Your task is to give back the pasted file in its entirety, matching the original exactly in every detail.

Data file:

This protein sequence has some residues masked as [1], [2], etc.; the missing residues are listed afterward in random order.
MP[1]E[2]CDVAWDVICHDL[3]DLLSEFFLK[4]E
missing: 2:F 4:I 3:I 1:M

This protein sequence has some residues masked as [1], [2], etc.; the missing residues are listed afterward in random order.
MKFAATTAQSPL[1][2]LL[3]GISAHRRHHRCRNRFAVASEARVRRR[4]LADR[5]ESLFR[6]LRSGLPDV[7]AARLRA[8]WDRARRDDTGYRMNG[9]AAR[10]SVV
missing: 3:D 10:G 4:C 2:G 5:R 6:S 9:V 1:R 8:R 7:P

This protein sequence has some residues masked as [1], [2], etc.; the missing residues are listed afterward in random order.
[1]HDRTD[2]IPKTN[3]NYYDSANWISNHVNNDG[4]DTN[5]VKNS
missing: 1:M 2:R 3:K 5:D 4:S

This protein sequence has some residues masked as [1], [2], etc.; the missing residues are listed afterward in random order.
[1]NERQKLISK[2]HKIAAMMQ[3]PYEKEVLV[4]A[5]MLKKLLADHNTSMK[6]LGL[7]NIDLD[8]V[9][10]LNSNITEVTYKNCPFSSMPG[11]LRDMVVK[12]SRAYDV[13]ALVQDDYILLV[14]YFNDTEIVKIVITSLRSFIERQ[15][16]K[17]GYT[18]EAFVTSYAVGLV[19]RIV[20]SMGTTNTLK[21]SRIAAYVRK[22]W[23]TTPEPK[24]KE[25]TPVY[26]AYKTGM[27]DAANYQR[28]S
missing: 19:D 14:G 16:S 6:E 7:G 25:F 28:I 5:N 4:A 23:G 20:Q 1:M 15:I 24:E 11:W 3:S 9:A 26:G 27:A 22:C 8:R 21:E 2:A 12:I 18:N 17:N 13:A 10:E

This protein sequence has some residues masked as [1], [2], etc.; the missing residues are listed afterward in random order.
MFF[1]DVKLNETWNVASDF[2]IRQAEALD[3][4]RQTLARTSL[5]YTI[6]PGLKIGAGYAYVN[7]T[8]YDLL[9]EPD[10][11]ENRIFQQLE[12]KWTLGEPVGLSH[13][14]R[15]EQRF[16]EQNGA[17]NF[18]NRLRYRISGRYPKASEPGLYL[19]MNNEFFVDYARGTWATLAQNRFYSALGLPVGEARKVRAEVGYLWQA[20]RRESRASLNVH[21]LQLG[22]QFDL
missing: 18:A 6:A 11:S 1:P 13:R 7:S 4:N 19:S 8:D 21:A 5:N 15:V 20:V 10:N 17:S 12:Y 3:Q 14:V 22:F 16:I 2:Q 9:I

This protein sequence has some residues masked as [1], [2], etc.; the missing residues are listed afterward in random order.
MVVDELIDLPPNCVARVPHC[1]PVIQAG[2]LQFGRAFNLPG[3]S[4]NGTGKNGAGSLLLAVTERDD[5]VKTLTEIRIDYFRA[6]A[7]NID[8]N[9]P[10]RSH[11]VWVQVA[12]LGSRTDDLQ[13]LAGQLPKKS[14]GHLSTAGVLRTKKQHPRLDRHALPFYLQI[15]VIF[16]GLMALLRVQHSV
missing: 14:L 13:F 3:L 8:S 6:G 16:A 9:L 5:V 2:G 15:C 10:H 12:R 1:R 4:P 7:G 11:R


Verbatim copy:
This protein sequence has some residues masked as [1], [2], etc.; the missing residues are listed afterward in random order.
MP[1]E[2]CDVAWDVICHDL[3]DLLSEFFLK[4]E
missing: 2:F 4:I 3:I 1:M

This protein sequence has some residues masked as [1], [2], etc.; the missing residues are listed afterward in random order.
MKFAATTAQSPL[1][2]LL[3]GISAHRRHHRCRNRFAVASEARVRRR[4]LADR[5]ESLFR[6]LRSGLPDV[7]AARLRA[8]WDRARRDDTGYRMNG[9]AAR[10]SVV
missing: 3:D 10:G 4:C 2:G 5:R 6:S 9:V 1:R 8:R 7:P

This protein sequence has some residues masked as [1], [2], etc.; the missing residues are listed afterward in random order.
[1]HDRTD[2]IPKTN[3]NYYDSANWISNHVNNDG[4]DTN[5]VKNS
missing: 1:M 2:R 3:K 5:D 4:S

This protein sequence has some residues masked as [1], [2], etc.; the missing residues are listed afterward in random order.
[1]NERQKLISK[2]HKIAAMMQ[3]PYEKEVLV[4]A[5]MLKKLLADHNTSMK[6]LGL[7]NIDLD[8]V[9][10]LNSNITEVTYKNCPFSSMPG[11]LRDMVVK[12]SRAYDV[13]ALVQDDYILLV[14]YFNDTEIVKIVITSLRSFIERQ[15][16]K[17]GYT[18]EAFVTSYAVGLV[19]RIV[20]SMGTTNTLK[21]SRIAAYVRK[22]W[23]TTPEPK[24]KE[25]TPVY[26]AYKTGM[27]DAANYQR[28]S
missing: 19:D 14:G 16:S 6:E 7:G 25:F 28:I 5:N 4:A 23:G 20:Q 1:M 15:I 24:E 11:W 3:S 9:A 26:G 27:A 22:C 8:R 21:E 2:A 12:I 18:N 17:N 13:A 10:E

This protein sequence has some residues masked as [1], [2], etc.; the missing residues are listed afterward in random order.
MFF[1]DVKLNETWNVASDF[2]IRQAEALD[3][4]RQTLARTSL[5]YTI[6]PGLKIGAGYAYVN[7]T[8]YDLL[9]EPD[10][11]ENRIFQQLE[12]KWTLGEPVGLSH[13][14]R[15]EQRF[16]EQNGA[17]NF[18]NRLRYRISGRYPKASEPGLYL[19]MNNEFFVDYARGTWATLAQNRFYSALGLPVGEARKVRAEVGYLWQA[20]RRESRASLNVH[21]LQLG[22]QFDL
missing: 18:A 6:A 11:S 1:P 13:R 7:S 4:N 19:S 8:D 21:A 5:N 15:V 20:V 10:N 17:S 12:Y 3:Q 14:V 22:F 16:I 2:Q 9:I

This protein sequence has some residues masked as [1], [2], etc.; the missing residues are listed afterward in random order.
MVVDELIDLPPNCVARVPHC[1]PVIQAG[2]LQFGRAFNLPG[3]S[4]NGTGKNGAGSLLLAVTERDD[5]VKTLTEIRIDYFRA[6]A[7]NID[8]N[9]P[10]RSH[11]VWVQVA[12]LGSRTDDLQ[13]LAGQLPKKS[14]GHLSTAGVLRTKKQHPRLDRHALPFYLQI[15]VIF[16]GLMALLRVQHSV
missing: 14:L 13:F 3:L 8:S 6:G 16:A 9:L 5:V 2:G 15:C 10:H 12:R 1:R 4:P 7:G 11:R